Beyond Sonoma County, migrant rights advocates also are proposing structural reforms to the H-2A program to hold both employers and recruiters accountable for retaliation. Centro de los Derechos del Migrante has recommended that Congress approve legislation that reforms the recruitment process and ensures that workers who have suffered a labor rights violation in the U.S. can still access legal services once they’ve left the country. They’re also encouraging federal agencies, including the Department of Labor, to create a database accessible to workers that keeps track of H-2A employers and their recruiters.

Cynthia Rice, attorney with the CRLA, points out a loophole in the existing accountability mechanism for H-2A employers: When a worker sues their company for an illegal labor practice, that company can settle the lawsuit and avoid admitting they violated labor law.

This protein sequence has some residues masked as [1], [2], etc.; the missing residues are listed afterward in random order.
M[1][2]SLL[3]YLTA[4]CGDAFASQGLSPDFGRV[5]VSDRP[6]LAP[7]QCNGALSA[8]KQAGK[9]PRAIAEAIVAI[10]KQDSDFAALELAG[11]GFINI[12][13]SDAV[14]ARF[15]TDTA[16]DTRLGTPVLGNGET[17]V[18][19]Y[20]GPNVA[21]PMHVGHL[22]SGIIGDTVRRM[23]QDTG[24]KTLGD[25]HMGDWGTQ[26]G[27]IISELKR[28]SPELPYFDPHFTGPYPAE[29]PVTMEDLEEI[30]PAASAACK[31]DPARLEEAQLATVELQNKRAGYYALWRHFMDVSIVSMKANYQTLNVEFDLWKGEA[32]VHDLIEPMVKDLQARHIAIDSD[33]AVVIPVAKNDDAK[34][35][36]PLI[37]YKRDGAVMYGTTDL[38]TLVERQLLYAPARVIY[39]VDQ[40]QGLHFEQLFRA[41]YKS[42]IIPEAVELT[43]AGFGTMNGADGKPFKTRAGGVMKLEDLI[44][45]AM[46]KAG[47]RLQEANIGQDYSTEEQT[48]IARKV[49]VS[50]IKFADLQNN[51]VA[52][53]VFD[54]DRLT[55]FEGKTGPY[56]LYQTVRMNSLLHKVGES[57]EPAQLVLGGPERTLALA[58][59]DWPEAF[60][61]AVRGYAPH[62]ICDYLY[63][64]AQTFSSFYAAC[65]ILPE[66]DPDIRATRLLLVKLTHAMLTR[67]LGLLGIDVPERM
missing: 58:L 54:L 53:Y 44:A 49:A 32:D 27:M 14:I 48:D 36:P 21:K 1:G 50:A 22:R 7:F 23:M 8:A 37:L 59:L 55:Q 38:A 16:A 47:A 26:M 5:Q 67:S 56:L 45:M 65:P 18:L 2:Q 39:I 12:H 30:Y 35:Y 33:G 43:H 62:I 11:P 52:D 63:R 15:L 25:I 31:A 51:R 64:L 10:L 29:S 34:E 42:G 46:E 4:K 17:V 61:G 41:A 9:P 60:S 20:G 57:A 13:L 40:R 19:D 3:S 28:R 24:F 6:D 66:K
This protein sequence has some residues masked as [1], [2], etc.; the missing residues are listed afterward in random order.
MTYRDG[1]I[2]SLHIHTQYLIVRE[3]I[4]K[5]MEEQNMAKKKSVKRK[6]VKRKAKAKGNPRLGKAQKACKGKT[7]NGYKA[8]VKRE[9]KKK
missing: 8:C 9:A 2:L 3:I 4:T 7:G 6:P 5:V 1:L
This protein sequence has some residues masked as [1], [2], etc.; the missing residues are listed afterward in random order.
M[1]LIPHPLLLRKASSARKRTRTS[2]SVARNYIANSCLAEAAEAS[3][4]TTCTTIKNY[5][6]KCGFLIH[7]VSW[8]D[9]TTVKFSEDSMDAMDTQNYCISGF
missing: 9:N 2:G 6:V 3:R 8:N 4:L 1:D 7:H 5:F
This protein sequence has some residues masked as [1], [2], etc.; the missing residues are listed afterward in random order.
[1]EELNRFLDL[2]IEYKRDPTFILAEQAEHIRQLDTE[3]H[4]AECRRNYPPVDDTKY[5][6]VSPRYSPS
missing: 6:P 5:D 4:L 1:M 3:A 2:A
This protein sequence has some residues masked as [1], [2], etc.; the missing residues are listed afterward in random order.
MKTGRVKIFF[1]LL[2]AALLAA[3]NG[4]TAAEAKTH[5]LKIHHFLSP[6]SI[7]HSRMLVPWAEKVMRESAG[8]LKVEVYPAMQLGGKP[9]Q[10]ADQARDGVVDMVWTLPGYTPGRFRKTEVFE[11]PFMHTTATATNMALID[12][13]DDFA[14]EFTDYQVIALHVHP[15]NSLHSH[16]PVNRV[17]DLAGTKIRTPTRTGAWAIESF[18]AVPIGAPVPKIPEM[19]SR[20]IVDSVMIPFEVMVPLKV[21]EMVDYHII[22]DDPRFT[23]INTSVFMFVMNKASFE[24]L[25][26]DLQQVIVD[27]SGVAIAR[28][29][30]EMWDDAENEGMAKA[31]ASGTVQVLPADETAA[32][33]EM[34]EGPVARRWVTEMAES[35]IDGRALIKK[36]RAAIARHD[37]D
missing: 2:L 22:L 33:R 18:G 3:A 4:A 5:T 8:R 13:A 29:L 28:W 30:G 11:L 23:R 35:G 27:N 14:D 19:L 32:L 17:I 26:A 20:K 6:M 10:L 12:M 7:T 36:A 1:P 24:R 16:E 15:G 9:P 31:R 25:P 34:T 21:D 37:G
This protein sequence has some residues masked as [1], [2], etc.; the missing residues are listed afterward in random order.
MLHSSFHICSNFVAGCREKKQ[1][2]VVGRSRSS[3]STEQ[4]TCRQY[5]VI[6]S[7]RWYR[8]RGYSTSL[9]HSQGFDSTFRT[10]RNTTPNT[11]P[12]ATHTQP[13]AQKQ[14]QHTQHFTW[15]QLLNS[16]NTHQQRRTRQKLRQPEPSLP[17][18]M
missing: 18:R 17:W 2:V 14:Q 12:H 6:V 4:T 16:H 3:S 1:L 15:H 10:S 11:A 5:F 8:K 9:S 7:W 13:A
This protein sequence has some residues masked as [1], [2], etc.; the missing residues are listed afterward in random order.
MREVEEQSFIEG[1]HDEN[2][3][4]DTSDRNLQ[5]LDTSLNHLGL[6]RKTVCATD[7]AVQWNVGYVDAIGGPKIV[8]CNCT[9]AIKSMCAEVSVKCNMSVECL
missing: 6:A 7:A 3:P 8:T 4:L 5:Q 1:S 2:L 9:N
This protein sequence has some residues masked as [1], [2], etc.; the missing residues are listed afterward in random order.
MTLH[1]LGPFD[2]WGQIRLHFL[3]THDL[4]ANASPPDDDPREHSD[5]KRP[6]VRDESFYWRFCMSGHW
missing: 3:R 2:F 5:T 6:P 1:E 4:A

“Because there has not been any admission of liability or wrongdoing, that employer can get another H-2A order the next year,” Rice said. If federal officials took into consideration which companies are settling lawsuits year after year when it decides which ones get to stay in the H-2A program, it could prevent employers who don’t protect their workers from staying.

Reforming the program isn’t just necessary to better protect H-2A workers, Rice said, but also would benefit American workers. When H-2A workers are more vulnerable to retaliation, that makes them more attractive to hire, since employers know they can exploit them without having to fear the same consequences they’d face in hiring Americans.

While he waits to hear the ALRB’s decision, Kevin has been sharing everything he’s learned in the past year with friends who are considering working in the U.S. He doesn’t want others to go through the same things he did.

“We were happy with the job we had over there because it gave us the economic means to send money back to our families and save for a home or a business,” he said. But he added that doesn’t justify how he was treated: “We felt awful with the abuse we received, so we set out to learn what the employer actually needs to do.”

This story has been updated.